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harvey steiman at large

Old Vines, Aussie Style

Photo by: David Yellen

Posted: Jan 16, 2009 12:12pm ET

Phil Laffer posed an intriguing question as the cleanup hitter for a lineup of Australian winemakers presenting some compelling wines to a gathering in San Francisco this week.

We had tasted through 15 Rieslings, Pinot Noirs and Cabernet Sauvignons, varieties it’s fair to say most Americans don’t associate with Australia. Then we tasted a set of four older wines, followed by four single-vineyard sites, each led by a winemaker associated with those categories. Laffer’s assignment was to talk about four wines from old vines.

In Australia, that means something. Phylloxera never hit South Australia, where most of the better vineyards lie, so plants that went into the ground in the 19th century are still around, producing grapes for some great wines. To an Aussie, it’s not worth getting excited about anything planted after, oh, say, 1920.

Laffer, who has made wine for 49 vintages in Australia, is something of the winemaker equivalent of an old vine. He’s seen a lot of vintages, but remains vital. His wines at Jacob’s Creek are consistently good, occasionally memorable.

great because they’re old vines,” he asked, “or are there old vines because the vineyards are great?”

We tend to ascribe the quality of wines from old vines to their age. They put down deep roots, grow thick trunks, and seem impervious to vintage variation. Younger vineyards may struggle with wet or dry years, but the old codgers keep putting out ripe grapes year after year.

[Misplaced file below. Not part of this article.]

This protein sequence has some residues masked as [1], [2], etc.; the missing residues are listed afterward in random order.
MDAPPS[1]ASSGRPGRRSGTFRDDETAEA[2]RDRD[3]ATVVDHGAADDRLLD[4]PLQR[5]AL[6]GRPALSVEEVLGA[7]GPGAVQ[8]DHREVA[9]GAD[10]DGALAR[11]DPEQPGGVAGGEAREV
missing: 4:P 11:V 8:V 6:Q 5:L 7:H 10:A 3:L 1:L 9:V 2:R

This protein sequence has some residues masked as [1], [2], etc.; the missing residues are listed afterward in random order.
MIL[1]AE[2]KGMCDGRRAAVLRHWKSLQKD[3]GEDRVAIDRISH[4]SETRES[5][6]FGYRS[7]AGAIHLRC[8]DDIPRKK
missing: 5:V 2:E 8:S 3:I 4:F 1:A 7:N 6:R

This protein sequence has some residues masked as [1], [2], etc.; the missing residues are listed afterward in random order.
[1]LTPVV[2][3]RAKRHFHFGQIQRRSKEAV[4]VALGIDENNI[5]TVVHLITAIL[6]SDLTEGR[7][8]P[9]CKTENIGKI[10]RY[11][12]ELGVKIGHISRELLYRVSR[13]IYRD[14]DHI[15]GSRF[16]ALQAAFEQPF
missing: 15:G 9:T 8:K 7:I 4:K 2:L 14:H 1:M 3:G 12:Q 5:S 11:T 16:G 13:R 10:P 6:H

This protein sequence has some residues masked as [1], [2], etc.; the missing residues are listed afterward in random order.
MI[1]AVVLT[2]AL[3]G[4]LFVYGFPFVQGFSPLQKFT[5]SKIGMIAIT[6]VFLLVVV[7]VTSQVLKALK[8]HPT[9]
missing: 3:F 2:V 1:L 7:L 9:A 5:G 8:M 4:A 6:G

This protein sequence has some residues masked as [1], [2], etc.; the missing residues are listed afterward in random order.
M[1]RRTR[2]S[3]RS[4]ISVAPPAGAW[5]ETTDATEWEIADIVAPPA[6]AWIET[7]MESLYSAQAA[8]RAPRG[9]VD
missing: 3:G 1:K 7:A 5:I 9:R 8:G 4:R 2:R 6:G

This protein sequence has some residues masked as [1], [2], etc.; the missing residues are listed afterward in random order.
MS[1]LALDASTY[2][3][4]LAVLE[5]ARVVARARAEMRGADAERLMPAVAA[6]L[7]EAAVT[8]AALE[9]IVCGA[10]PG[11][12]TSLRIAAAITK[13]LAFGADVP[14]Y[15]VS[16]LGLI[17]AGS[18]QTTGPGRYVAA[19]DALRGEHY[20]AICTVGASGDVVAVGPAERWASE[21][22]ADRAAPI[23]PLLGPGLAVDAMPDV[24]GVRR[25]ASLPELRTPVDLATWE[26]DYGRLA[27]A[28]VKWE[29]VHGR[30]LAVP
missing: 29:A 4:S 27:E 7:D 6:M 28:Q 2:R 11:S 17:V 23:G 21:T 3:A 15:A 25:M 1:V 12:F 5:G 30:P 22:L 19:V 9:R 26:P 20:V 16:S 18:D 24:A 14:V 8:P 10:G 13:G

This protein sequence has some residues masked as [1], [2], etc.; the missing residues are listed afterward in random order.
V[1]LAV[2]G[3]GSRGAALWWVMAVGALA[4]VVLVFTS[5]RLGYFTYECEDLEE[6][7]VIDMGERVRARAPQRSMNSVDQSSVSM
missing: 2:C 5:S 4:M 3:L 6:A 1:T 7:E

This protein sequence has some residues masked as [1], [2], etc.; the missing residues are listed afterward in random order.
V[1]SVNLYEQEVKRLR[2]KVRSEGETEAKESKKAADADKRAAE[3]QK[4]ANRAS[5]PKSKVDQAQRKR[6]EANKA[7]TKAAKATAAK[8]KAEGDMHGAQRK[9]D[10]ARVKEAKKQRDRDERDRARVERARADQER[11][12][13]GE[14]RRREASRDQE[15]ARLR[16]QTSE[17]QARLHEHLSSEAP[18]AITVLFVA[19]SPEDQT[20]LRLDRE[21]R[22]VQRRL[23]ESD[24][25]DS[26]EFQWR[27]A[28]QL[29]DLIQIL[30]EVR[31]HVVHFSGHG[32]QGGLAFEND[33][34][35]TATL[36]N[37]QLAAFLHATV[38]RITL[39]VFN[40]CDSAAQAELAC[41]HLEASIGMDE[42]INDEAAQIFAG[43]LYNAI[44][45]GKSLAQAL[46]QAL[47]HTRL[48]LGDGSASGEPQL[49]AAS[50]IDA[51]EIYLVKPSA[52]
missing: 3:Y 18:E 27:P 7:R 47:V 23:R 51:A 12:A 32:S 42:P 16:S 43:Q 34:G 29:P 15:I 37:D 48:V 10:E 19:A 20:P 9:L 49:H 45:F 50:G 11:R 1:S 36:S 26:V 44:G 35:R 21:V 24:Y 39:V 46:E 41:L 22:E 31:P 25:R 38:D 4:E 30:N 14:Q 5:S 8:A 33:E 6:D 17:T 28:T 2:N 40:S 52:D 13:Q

All that is great, but Laffer argues that the vineyards would no longer exist if they weren’t special to begin with. “The reason these vines have been allowed to get this old is that they always produced great wines,” he said. “We’ve done some tests where we replanted a couple of rows of weaker vines in old vineyards, and within 10 years they’re producing grapes that are just as good as the older vines next to them.”

His set of old-vine wines started with Tyrrell’s Sémillon Hunter Valley HVD 2004, from a vineyard planted a century ago. Until recently, the grapes went into Tyrrell’s Vat 1, the flagship white, but recognizing the softer balance and vivid expression of fruit in the wine, Bruce Tyrrell decided to bottle it separately. The ’04 already shows plenty of the spice and wax that comes with bottle age (usually not until 10 years or so), but the lemony balance has some complexity from stone fruit flavors. Non blind, 90 points.

Then came Yalumba Grenache Barossa Valley Tri-Centenary Vines 2005, from vines planted in 1889. A lively, sharply focused red, this showed jazzy vibrancy, with cascades of bright red fruits, and impressive length. Non blind, 92 points.

The vines for d’Arenberg Cabernet Sauvignon McLaren Vale Coppermine Road 2005 went into the ground in 1902. I found it tight and tannic, with a layer of bright red cherry and red currant flavor trying to push through the grit, developing a savory note on the firm finish. Non blind, I would put it around 85 points because I’m not confident it will soften enough with time. But there’s plenty there to enjoy if you can get through the tannins.